The World Wants to See
Corona is smoother than I expected. Given my background I feel like I should’ve had a Corona a long time before I turned twenty-one. Growing up as a lifeguard in Florida it’s hard for me to believe this is the first time I’ve ever had one. But I know why that is, just like I know why drinking this beer turned into me writing a story about it.
The reason why I haven’t had a Corona until today was because of the bikini my girlfriend wore three years ago (she’s my ex-girlfriend now). We were at the Pensacola Beach with some friends, right at the beginning of the school year. The bikini she was wearing that day was my favorite one. It had Corona written across the ass in the famous, old English script.
Apparently, I’m not the only one who liked it. There were four or five guys sitting near the water. They were drinking Miller Lite, of course, and harassing anything with long hair and thin legs that walked by. The prototype, all-American douche bag. When they saw my girlfriend the whole beach turned into one room with no furniture, us on one side, them on the other.
They were yelling, “Come on, Corona.”
I looked up at the sky without looking at the seagulls. I looked every direction but toward the water. After a few minutes I looked at her, “I’m going to say something.”
She put her hand on my leg and told me to let it go. I picked up a handful of sand and watched it hiss between my fingers. They kept calling. I looked at my friends. They were gathered in a circle. None of them looked at me or down toward the water.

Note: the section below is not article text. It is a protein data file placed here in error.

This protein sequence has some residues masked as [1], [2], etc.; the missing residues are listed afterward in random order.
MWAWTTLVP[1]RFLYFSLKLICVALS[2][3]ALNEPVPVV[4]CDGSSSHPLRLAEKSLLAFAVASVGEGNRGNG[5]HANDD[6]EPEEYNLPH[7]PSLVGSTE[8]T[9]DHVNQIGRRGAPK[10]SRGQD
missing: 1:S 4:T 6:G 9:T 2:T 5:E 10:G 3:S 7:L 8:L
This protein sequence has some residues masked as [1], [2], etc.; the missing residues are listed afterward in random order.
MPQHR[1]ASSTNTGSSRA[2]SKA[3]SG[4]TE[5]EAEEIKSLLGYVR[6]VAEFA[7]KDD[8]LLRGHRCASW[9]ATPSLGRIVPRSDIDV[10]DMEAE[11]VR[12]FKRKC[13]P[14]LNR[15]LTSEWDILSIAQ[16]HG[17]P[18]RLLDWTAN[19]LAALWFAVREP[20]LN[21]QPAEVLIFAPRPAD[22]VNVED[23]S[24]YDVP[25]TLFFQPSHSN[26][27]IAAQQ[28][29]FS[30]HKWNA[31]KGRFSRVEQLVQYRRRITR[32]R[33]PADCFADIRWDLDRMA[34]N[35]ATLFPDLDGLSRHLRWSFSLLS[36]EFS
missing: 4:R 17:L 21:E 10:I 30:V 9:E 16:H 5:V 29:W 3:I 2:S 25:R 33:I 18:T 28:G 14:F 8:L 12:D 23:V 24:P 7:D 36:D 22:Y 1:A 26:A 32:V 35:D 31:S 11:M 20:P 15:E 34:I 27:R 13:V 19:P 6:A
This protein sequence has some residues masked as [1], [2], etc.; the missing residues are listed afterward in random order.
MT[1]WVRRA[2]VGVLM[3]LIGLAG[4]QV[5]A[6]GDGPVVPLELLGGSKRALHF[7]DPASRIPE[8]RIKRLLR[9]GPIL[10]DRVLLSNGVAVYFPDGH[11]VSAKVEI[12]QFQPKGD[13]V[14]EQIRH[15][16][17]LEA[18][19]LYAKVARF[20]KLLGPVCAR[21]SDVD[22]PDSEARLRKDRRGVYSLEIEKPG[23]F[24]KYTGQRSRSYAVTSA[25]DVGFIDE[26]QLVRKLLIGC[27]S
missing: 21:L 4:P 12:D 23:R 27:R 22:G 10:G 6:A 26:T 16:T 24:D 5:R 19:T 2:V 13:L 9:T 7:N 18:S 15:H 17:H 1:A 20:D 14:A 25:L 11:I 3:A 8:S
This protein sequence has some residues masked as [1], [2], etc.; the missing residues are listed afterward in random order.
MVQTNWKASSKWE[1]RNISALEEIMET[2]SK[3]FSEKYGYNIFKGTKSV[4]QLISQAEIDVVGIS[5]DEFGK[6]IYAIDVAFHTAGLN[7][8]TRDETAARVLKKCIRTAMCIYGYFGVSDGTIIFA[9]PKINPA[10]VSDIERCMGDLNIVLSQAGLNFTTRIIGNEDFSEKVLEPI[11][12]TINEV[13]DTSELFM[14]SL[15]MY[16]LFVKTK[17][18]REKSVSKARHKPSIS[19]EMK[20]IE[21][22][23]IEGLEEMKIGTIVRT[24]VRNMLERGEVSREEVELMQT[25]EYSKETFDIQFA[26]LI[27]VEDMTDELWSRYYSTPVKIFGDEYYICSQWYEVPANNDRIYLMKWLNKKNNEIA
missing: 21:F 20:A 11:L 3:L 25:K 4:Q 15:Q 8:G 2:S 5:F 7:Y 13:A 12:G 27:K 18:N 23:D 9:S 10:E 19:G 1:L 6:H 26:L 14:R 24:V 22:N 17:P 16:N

The guys kept calling.
“They’re starting to bother me,” she said. I stood up facing the water. She grabbed my arm and looked up at me, “You’re not going to win.”
“I’m not going down there to win.”
“Please, just sit down.” I did. I’m not sure how much she had thought this through. If she had done the math in her head and realized me against four guys would probably make for a trip to the hospital in a few minutes. I had already considered that, but the power of male egos is they allow you to overlook useless things like facts in these situations.
They stopped calling after ten more minutes. They pestered other girls near them. They drained their cheap beers and punched each other in the shoulders. They were still there when we left that day. It would be a lie to say I felt like the bigger man.
Later that year I read a book by Cormack McCarthy. The main character is in a Mexican prison. His best friend has already been beaten half to death. The leader of the prison gang has a conversation with the main character and gives him a switchblade then tells him, “The world wants to see if you have cajones.”
After reading that scene I realized something about the day at the beach. They may have been yelling Corona, but they were calling me.